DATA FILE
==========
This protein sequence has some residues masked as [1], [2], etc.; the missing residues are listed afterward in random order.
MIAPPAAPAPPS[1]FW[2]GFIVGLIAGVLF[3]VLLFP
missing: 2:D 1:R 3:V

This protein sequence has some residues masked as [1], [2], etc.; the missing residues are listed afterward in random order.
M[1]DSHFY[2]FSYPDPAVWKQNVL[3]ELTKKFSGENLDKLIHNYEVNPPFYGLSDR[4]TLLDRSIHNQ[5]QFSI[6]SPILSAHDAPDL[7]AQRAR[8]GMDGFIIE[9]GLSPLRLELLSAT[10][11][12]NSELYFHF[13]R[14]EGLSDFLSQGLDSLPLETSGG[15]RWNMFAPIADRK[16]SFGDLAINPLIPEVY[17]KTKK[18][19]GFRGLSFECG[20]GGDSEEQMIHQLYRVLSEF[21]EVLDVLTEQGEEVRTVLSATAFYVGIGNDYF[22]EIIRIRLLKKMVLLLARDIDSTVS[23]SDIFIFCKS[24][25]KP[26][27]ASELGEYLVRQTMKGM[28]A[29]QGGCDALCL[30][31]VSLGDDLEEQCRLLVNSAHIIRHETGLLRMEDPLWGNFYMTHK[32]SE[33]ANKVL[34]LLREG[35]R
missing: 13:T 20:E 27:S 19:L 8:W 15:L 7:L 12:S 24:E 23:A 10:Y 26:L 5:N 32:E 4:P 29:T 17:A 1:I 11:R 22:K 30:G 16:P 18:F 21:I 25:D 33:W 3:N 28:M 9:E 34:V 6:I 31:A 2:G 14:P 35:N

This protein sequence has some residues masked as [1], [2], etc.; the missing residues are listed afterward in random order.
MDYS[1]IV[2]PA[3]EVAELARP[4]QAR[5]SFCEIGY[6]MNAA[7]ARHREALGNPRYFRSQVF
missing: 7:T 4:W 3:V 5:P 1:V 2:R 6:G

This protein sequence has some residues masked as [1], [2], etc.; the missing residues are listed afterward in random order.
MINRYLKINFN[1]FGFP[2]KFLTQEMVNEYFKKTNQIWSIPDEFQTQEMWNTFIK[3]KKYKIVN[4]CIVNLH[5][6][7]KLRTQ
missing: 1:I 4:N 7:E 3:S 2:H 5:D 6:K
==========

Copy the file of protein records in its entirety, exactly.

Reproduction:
This protein sequence has some residues masked as [1], [2], etc.; the missing residues are listed afterward in random order.
MIAPPAAPAPPS[1]FW[2]GFIVGLIAGVLF[3]VLLFP
missing: 2:D 1:R 3:V

This protein sequence has some residues masked as [1], [2], etc.; the missing residues are listed afterward in random order.
M[1]DSHFY[2]FSYPDPAVWKQNVL[3]ELTKKFSGENLDKLIHNYEVNPPFYGLSDR[4]TLLDRSIHNQ[5]QFSI[6]SPILSAHDAPDL[7]AQRAR[8]GMDGFIIE[9]GLSPLRLELLSAT[10][11][12]NSELYFHF[13]R[14]EGLSDFLSQGLDSLPLETSGG[15]RWNMFAPIADRK[16]SFGDLAINPLIPEVY[17]KTKK[18][19]GFRGLSFECG[20]GGDSEEQMIHQLYRVLSEF[21]EVLDVLTEQGEEVRTVLSATAFYVGIGNDYF[22]EIIRIRLLKKMVLLLARDIDSTVS[23]SDIFIFCKS[24][25]KP[26][27]ASELGEYLVRQTMKGM[28]A[29]QGGCDALCL[30][31]VSLGDDLEEQCRLLVNSAHIIRHETGLLRMEDPLWGNFYMTHK[32]SE[33]ANKVL[34]LLREG[35]R
missing: 13:T 20:E 27:S 19:L 8:W 15:L 7:L 12:S 24:E 23:A 10:Y 26:L 5:N 32:E 4:P 29:T 17:A 1:I 11:R 22:K 30:G 16:P 18:F 21:I 25:D 33:W 3:N 28:M 9:E 34:V 6:I 31:A 2:G 14:P 35:N

This protein sequence has some residues masked as [1], [2], etc.; the missing residues are listed afterward in random order.
MDYS[1]IV[2]PA[3]EVAELARP[4]QAR[5]SFCEIGY[6]MNAA[7]ARHREALGNPRYFRSQVF
missing: 7:T 4:W 3:V 5:P 1:V 2:R 6:G

This protein sequence has some residues masked as [1], [2], etc.; the missing residues are listed afterward in random order.
MINRYLKINFN[1]FGFP[2]KFLTQEMVNEYFKKTNQIWSIPDEFQTQEMWNTFIK[3]KKYKIVN[4]CIVNLH[5][6][7]KLRTQ
missing: 1:I 4:N 7:E 3:S 2:H 5:D 6:K